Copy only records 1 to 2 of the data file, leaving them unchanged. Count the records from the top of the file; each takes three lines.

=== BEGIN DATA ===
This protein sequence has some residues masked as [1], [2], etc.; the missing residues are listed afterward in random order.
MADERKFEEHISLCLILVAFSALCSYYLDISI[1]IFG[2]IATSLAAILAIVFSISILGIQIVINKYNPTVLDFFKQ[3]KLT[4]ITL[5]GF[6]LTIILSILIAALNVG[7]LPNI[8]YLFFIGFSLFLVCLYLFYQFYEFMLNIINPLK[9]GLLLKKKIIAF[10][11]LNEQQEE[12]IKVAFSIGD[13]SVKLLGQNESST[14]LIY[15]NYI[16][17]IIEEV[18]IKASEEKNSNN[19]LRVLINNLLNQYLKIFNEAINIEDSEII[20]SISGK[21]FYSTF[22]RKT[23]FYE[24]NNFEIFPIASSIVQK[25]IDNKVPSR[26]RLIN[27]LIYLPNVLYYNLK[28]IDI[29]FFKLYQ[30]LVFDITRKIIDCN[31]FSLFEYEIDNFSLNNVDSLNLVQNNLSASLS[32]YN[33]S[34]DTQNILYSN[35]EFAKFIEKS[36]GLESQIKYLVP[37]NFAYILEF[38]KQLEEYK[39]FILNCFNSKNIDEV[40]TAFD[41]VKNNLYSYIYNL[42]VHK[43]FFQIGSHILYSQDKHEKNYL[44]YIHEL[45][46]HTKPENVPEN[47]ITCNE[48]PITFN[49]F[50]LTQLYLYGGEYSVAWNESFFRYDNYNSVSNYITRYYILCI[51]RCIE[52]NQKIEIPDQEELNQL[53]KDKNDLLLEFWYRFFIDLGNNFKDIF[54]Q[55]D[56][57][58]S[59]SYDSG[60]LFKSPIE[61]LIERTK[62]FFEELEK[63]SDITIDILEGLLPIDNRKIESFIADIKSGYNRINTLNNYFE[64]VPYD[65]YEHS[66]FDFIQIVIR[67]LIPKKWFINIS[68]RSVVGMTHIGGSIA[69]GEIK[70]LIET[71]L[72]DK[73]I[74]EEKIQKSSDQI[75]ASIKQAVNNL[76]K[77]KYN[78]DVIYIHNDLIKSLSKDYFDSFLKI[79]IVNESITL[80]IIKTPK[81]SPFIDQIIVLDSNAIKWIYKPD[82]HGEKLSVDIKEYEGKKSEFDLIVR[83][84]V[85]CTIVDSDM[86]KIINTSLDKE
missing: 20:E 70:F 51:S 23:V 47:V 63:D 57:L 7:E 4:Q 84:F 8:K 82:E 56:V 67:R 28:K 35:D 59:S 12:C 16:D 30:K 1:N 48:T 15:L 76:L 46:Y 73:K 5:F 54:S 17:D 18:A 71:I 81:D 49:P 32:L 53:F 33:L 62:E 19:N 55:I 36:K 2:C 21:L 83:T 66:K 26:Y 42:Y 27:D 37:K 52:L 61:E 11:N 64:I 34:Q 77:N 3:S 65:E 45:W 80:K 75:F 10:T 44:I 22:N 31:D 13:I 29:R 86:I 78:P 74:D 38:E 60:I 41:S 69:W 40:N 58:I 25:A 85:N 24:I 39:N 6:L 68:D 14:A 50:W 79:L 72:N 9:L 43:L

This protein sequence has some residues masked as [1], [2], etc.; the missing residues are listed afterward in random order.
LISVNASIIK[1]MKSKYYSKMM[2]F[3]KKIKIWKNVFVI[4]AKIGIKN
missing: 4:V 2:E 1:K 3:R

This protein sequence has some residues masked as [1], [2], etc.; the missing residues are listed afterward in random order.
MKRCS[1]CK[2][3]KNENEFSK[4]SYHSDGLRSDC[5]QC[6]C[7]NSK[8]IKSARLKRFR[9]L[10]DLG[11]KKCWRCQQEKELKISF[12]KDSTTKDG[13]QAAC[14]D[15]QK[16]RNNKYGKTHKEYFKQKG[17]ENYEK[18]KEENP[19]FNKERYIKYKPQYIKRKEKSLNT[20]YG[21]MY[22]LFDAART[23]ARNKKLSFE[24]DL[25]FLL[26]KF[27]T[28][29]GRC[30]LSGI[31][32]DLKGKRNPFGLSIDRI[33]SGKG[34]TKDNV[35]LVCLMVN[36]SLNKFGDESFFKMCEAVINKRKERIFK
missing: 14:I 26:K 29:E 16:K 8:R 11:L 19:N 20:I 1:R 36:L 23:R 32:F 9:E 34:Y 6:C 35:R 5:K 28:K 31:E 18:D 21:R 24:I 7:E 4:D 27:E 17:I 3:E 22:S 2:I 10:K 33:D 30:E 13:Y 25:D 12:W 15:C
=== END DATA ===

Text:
This protein sequence has some residues masked as [1], [2], etc.; the missing residues are listed afterward in random order.
MADERKFEEHISLCLILVAFSALCSYYLDISI[1]IFG[2]IATSLAAILAIVFSISILGIQIVINKYNPTVLDFFKQ[3]KLT[4]ITL[5]GF[6]LTIILSILIAALNVG[7]LPNI[8]YLFFIGFSLFLVCLYLFYQFYEFMLNIINPLK[9]GLLLKKKIIAF[10][11]LNEQQEE[12]IKVAFSIGD[13]SVKLLGQNESST[14]LIY[15]NYI[16][17]IIEEV[18]IKASEEKNSNN[19]LRVLINNLLNQYLKIFNEAINIEDSEII[20]SISGK[21]FYSTF[22]RKT[23]FYE[24]NNFEIFPIASSIVQK[25]IDNKVPSR[26]RLIN[27]LIYLPNVLYYNLK[28]IDI[29]FFKLYQ[30]LVFDITRKIIDCN[31]FSLFEYEIDNFSLNNVDSLNLVQNNLSASLS[32]YN[33]S[34]DTQNILYSN[35]EFAKFIEKS[36]GLESQIKYLVP[37]NFAYILEF[38]KQLEEYK[39]FILNCFNSKNIDEV[40]TAFD[41]VKNNLYSYIYNL[42]VHK[43]FFQIGSHILYSQDKHEKNYL[44]YIHEL[45][46]HTKPENVPEN[47]ITCNE[48]PITFN[49]F[50]LTQLYLYGGEYSVAWNESFFRYDNYNSVSNYITRYYILCI[51]RCIE[52]NQKIEIPDQEELNQL[53]KDKNDLLLEFWYRFFIDLGNNFKDIF[54]Q[55]D[56][57][58]S[59]SYDSG[60]LFKSPIE[61]LIERTK[62]FFEELEK[63]SDITIDILEGLLPIDNRKIESFIADIKSGYNRINTLNNYFE[64]VPYD[65]YEHS[66]FDFIQIVIR[67]LIPKKWFINIS[68]RSVVGMTHIGGSIA[69]GEIK[70]LIET[71]L[72]DK[73]I[74]EEKIQKSSDQI[75]ASIKQAVNNL[76]K[77]KYN[78]DVIYIHNDLIKSLSKDYFDSFLKI[79]IVNESITL[80]IIKTPK[81]SPFIDQIIVLDSNAIKWIYKPD[82]HGEKLSVDIKEYEGKKSEFDLIVR[83][84]V[85]CTIVDSDM[86]KIINTSLDKE
missing: 20:E 70:F 51:S 23:V 47:V 63:D 57:L 7:E 4:Q 84:F 8:K 82:E 56:V 67:R 28:K 35:D 59:S 12:C 16:D 30:K 1:N 48:T 15:L 76:L 46:Y 73:K 5:F 54:S 17:D 18:A 71:I 81:D 49:P 32:L 53:F 33:L 62:E 19:N 55:I 36:K 2:C 21:L 83:T 66:K 26:Y 42:Y 27:D 37:K 52:L 61:E 11:N 64:I 34:Q 77:N 3:S 65:E 45:W 80:K 75:F 10:T 44:I 22:N 31:D 13:I 29:R 86:I 78:P 74:D 38:E 60:I 41:S 69:W 40:N 58:I 25:A 85:N 24:I 39:N 6:L 68:D 14:A 50:W 79:L 72:N 9:L 43:L

This protein sequence has some residues masked as [1], [2], etc.; the missing residues are listed afterward in random order.
LISVNASIIK[1]MKSKYYSKMM[2]F[3]KKIKIWKNVFVI[4]AKIGIKN
missing: 4:V 2:E 1:K 3:R